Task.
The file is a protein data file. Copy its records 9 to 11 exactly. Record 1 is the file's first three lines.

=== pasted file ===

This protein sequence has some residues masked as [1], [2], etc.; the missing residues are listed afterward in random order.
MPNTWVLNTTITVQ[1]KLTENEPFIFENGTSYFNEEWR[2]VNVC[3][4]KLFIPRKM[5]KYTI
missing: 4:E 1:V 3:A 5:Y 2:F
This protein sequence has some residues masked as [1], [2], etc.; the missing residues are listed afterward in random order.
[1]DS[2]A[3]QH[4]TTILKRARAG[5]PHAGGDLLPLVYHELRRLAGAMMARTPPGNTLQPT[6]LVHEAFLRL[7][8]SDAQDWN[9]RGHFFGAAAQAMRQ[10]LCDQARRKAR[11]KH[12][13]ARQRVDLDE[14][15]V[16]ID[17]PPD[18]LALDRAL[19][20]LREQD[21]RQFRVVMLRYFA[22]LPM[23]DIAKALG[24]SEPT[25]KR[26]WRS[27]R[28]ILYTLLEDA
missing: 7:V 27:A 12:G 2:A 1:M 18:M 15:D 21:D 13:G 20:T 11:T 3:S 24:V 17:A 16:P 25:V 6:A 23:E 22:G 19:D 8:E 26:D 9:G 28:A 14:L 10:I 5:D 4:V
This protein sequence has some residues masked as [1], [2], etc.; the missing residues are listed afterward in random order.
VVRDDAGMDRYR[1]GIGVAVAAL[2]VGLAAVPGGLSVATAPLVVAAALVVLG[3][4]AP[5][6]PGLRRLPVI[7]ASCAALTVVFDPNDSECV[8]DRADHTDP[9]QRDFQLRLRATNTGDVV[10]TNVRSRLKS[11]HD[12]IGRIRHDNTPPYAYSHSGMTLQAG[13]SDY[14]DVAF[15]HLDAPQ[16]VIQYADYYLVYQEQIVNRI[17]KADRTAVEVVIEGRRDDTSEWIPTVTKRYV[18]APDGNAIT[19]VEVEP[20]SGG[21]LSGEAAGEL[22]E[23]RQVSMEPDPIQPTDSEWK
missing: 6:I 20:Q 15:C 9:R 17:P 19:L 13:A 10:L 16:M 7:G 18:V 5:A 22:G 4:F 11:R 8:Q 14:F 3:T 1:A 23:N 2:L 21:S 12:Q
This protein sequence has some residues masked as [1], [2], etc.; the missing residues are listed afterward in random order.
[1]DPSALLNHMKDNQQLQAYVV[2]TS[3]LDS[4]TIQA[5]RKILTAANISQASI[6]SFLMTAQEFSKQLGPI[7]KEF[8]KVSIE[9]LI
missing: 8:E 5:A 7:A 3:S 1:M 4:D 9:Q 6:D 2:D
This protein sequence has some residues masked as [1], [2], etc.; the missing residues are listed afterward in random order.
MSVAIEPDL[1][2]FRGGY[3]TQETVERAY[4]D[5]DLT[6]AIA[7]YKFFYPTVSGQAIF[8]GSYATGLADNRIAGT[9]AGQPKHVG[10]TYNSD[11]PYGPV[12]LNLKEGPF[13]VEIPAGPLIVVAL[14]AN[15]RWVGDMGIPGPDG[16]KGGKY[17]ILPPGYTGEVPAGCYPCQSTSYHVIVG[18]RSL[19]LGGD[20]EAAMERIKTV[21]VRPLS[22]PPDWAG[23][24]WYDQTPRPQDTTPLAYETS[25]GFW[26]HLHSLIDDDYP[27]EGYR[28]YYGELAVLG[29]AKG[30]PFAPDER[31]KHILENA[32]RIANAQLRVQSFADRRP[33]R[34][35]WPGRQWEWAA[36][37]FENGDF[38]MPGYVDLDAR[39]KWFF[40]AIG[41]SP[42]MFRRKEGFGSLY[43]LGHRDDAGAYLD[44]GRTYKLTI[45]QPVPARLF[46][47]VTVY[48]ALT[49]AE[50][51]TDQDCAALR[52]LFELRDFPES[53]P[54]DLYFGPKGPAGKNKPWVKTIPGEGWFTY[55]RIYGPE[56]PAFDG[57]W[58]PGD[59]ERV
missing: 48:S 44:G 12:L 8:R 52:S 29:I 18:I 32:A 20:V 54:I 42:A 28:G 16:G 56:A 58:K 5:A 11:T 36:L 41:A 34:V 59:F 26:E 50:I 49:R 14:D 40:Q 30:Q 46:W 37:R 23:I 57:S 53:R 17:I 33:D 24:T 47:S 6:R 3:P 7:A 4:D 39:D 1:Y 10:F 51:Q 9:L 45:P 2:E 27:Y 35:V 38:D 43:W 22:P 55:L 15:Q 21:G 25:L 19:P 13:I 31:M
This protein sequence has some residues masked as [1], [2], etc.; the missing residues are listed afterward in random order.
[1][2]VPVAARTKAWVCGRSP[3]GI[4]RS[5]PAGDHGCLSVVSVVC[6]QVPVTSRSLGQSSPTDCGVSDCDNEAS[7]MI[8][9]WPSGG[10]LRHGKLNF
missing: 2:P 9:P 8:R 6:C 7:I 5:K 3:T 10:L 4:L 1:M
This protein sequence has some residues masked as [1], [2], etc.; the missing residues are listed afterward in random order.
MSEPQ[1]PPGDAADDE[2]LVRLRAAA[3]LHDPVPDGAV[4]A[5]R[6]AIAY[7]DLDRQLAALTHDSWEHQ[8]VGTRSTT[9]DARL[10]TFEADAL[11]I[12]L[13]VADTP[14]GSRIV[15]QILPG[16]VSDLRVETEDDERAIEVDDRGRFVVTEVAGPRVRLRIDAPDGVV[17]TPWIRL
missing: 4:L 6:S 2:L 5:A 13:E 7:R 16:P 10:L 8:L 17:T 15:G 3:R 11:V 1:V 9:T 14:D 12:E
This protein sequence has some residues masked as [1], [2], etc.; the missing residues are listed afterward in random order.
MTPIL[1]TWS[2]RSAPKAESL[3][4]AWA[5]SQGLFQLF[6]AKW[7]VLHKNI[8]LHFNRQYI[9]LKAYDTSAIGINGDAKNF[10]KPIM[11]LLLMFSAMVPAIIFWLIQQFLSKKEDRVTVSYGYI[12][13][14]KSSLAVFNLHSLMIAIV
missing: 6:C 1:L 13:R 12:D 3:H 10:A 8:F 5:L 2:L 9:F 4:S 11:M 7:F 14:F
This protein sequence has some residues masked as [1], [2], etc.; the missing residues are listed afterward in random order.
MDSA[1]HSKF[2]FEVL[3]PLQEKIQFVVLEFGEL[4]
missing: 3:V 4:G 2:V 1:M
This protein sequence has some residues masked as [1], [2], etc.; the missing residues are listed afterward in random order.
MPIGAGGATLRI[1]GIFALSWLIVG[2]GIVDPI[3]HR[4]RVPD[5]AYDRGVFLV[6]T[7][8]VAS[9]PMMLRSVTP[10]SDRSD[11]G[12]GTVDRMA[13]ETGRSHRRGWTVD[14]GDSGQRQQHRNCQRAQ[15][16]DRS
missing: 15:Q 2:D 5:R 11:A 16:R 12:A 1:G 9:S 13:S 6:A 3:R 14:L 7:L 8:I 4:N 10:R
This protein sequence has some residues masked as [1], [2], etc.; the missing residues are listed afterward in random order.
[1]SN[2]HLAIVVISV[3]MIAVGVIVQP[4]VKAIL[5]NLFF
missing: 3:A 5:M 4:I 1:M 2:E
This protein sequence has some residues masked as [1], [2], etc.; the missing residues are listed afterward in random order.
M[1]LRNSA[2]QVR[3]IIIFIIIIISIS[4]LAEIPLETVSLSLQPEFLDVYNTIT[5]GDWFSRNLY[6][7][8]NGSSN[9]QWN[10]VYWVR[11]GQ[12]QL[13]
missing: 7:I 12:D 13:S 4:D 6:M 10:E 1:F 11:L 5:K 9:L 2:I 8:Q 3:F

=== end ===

This protein sequence has some residues masked as [1], [2], etc.; the missing residues are listed afterward in random order.
MDSA[1]HSKF[2]FEVL[3]PLQEKIQFVVLEFGEL[4]
missing: 3:V 4:G 2:V 1:M
This protein sequence has some residues masked as [1], [2], etc.; the missing residues are listed afterward in random order.
MPIGAGGATLRI[1]GIFALSWLIVG[2]GIVDPI[3]HR[4]RVPD[5]AYDRGVFLV[6]T[7][8]VAS[9]PMMLRSVTP[10]SDRSD[11]G[12]GTVDRMA[13]ETGRSHRRGWTVD[14]GDSGQRQQHRNCQRAQ[15][16]DRS
missing: 15:Q 2:D 5:R 11:A 16:R 12:A 1:G 9:S 13:S 6:A 3:R 14:L 7:L 8:I 4:N 10:R
This protein sequence has some residues masked as [1], [2], etc.; the missing residues are listed afterward in random order.
[1]SN[2]HLAIVVISV[3]MIAVGVIVQP[4]VKAIL[5]NLFF
missing: 3:A 5:M 4:I 1:M 2:E